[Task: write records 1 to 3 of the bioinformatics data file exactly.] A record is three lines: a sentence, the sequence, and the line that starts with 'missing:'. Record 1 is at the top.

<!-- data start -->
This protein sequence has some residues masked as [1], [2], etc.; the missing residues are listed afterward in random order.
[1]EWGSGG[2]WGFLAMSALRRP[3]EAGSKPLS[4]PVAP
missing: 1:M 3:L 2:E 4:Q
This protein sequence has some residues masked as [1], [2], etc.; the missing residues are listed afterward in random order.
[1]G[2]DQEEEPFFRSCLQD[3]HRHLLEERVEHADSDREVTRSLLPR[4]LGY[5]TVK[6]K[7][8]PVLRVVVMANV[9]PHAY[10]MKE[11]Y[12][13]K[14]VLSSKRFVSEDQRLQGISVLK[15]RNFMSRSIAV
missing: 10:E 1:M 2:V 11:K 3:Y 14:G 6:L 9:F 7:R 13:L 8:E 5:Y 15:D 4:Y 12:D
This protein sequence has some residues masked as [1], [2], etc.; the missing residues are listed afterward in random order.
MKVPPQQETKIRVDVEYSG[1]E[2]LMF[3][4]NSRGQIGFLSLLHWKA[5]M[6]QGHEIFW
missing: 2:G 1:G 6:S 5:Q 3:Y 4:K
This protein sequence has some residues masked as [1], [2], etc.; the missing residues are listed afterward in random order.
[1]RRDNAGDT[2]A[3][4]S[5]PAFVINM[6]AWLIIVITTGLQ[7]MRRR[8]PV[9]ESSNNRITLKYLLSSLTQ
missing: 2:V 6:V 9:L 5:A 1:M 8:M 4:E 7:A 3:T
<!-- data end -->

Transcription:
This protein sequence has some residues masked as [1], [2], etc.; the missing residues are listed afterward in random order.
[1]EWGSGG[2]WGFLAMSALRRP[3]EAGSKPLS[4]PVAP
missing: 1:M 3:L 2:E 4:Q
This protein sequence has some residues masked as [1], [2], etc.; the missing residues are listed afterward in random order.
[1]G[2]DQEEEPFFRSCLQD[3]HRHLLEERVEHADSDREVTRSLLPR[4]LGY[5]TVK[6]K[7][8]PVLRVVVMANV[9]PHAY[10]MKE[11]Y[12][13]K[14]VLSSKRFVSEDQRLQGISVLK[15]RNFMSRSIAV
missing: 10:E 1:M 2:V 11:K 3:Y 14:G 6:L 9:F 7:R 13:L 8:E 5:Y 15:D 4:Y 12:D
This protein sequence has some residues masked as [1], [2], etc.; the missing residues are listed afterward in random order.
MKVPPQQETKIRVDVEYSG[1]E[2]LMF[3][4]NSRGQIGFLSLLHWKA[5]M[6]QGHEIFW
missing: 2:G 1:G 6:S 5:Q 3:Y 4:K